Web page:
I've never managed to stop at the Turnagain Arm Pit's humble but inviting digs on the Seward Highway, though I've regretfully driven past it for years. For me, the building's rustic sprawl implies authenticity and substance over style. The name itself seems to say that they take their barbecue seriously, but not much else. So when their new location sprang up in the parking lot of the University Center mall, I was excited to make up for lost time.
I began by picking up some takeout for my husband and a friend who were spending the weekend working on a house project. I called ahead and, with the help of a very cheerful employee, decided on a pound of sliced brisket ($20), a full rack of baby back ribs ($26.50), an order of "wagon wheels" (deep-fried jalapeno slices, $6) and a pint of spicy barbecue sauce ($10) (they offer three varieties: original, spicy, and mustard).
My favorite thing about barbecue is the rich, smoky flavor that only the right equipment and time -- lots and lots of time -- can achieve. Good barbecue tastes the way it smells and is something I've never been able to achieve at home. Turnagain Arm Pit captures this elusive quality in spades. The meat is cooked "low and slow" and really delivers on the smoke.
The ribs, firm and meaty with a good, earthy pork flavor, were a hit. Chewy and satisfying, they were too flavorful to drown in the spicy, cumin-y sauce. We used it -- but sparingly. That said, the real star of the show was the brisket. The tender, porous slices of beef had the perfect balance of fat and lean, with an almost buttery flavor and texture. Again, we used the barbecue sauce conservatively.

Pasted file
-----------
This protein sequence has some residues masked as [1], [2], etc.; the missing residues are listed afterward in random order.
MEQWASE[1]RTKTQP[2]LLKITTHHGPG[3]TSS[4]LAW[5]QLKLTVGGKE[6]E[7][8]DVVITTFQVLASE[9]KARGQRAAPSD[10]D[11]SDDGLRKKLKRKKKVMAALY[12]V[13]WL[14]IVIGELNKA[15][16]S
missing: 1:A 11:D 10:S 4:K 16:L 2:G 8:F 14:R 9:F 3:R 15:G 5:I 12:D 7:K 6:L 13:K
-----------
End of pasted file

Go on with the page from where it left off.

The wagon wheels, recommended by a friend who understands my lowbrow weaknesses, were a fun side and disappeared quickly. The crispy bites of jalapeno had a pleasant low-level heat and after-burn that was mitigated by the aioli dipping sauce.
The ribs came with a choice of two small sides. I chose collard greens and a piece of cornbread. The greens were disappointing. Though well-cooked and tender, the heavy presence of vinegar was overpowering, and while I could see flecks of ham in the dish, I couldn't taste them. The cornbread, however, was a winner. This isn't the more savory, chunky, corn-y style of cornbread. It was sweeter, with a pound-cakey texture -- more like a dessert than a side. But it was sliced and shared and I was given grief for not ordering more.
I should mention that though the menu recommends a pound of brisket for four people, they were not referencing the kind of people I eat with. A second pound would not have gone amiss with my crowd. There were no leftovers to be had, so my fantasies about a brisket-and-egg breakfast went unfulfilled.